The Monetary Authority of Singapore, which manages Singapore's foreign reserves, made a net loss of S$30.8 billion ($23.2 billion) for the financial year ended March 31, it said on Wednesday.
The loss occurred due to negative currency translation effects and interest expenses to mop up excess liquidity in the banking system, managing director Ravi Menon said in a speech. The MAS also sets monetary policy in Singapore.
The negative currency translation effects accounted for 70% of the loss due to a strong Singapore dollar that appreciated as the MAS tightened monetary policy to stem inflationary pressures.
"As we have explained on many past occasions, currency translation effects arise when MAS' Official Foreign Reserves (OFR) which are held in foreign currencies, are reported in Singapore dollars," according to the transcript of Mr. Menon's speech.
The trade-weighted exchange rate of the Singapore dollar saw the highest rate of appreciation in a decade, having strengthened by 6.5% over the financial year, he added.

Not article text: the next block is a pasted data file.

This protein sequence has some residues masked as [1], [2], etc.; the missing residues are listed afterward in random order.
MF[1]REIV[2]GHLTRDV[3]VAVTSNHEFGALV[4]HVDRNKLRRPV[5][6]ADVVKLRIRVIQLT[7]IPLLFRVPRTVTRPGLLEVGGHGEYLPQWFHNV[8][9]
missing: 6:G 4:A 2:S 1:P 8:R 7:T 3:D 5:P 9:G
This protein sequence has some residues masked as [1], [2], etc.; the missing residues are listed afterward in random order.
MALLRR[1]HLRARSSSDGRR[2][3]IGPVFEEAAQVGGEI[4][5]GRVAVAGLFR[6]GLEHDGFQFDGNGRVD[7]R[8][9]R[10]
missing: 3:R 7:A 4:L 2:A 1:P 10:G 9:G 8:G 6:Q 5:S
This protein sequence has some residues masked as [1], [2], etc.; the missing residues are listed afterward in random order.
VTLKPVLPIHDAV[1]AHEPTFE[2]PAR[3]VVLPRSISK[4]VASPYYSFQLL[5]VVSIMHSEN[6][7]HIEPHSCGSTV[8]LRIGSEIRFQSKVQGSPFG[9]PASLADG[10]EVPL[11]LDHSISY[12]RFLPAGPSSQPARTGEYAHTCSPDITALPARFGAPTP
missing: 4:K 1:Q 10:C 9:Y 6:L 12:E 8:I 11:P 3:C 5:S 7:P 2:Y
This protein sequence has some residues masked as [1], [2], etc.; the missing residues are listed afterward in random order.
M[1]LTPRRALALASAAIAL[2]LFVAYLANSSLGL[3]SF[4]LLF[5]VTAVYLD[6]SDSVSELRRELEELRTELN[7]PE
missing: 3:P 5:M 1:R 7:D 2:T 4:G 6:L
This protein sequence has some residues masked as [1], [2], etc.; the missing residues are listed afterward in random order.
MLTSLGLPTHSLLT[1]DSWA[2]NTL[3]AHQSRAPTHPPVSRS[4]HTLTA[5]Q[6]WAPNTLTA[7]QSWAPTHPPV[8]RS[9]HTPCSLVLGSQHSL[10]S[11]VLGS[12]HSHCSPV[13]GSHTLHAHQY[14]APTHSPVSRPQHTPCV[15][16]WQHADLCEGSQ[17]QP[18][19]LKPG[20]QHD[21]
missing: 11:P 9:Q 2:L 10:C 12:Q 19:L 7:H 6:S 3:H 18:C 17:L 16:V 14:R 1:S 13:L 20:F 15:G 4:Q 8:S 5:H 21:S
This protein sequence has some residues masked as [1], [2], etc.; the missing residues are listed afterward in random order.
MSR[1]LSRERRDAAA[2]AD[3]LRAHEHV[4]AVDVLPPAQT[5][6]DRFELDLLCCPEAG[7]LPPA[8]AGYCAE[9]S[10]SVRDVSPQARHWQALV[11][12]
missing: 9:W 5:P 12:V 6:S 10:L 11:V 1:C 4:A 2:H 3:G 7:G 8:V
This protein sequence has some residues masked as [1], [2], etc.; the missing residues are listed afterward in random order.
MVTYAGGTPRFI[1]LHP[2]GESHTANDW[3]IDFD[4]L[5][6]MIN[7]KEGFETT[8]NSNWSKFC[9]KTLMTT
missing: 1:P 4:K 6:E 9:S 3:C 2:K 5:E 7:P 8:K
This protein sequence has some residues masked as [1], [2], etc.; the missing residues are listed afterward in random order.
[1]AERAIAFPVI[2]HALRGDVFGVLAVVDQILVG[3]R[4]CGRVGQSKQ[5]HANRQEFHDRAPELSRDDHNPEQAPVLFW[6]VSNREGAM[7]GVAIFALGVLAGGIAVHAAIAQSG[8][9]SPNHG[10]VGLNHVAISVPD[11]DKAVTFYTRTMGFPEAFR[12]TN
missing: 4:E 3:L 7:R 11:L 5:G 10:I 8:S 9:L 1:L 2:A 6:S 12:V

Net interest expenses from MAS' money market operations led to the remaining 30% of the net loss, he said.
Strong appreciation pressures on the trade-weighted Singapore dollar because of heavy capital inflows necessitated the MAS to intervene by selling the Singapore currency and buying the U.S. currency.
"When MAS does this, it accumulates OFR and injects Singapore dollar liquidity into the banking system. MAS then conducts money market operations to withdraw any excess liquidity," he said.
These money market operations include MAS bills and repurchase agreements.
The MAS manages the official foreign reserves for Singapore, which totaled S$312 billion as of April 30.
The net loss does not affect the MAS' functions such as the ability to conduct monetary policy or support financial stability, neither does it affect the government's ability to spend up to 50% of the expected long-term real returns on its net assets, the MAS said in the released financial statement.
Despite the net loss, the MAS managed a small investment gain of S$600 million for the financial year.
The net loss for the financial year marks the second consecutive year the MAS has made a loss. Last year, the MAS reportedly made a loss of S$7.4 billion due to the same reasons as this year's.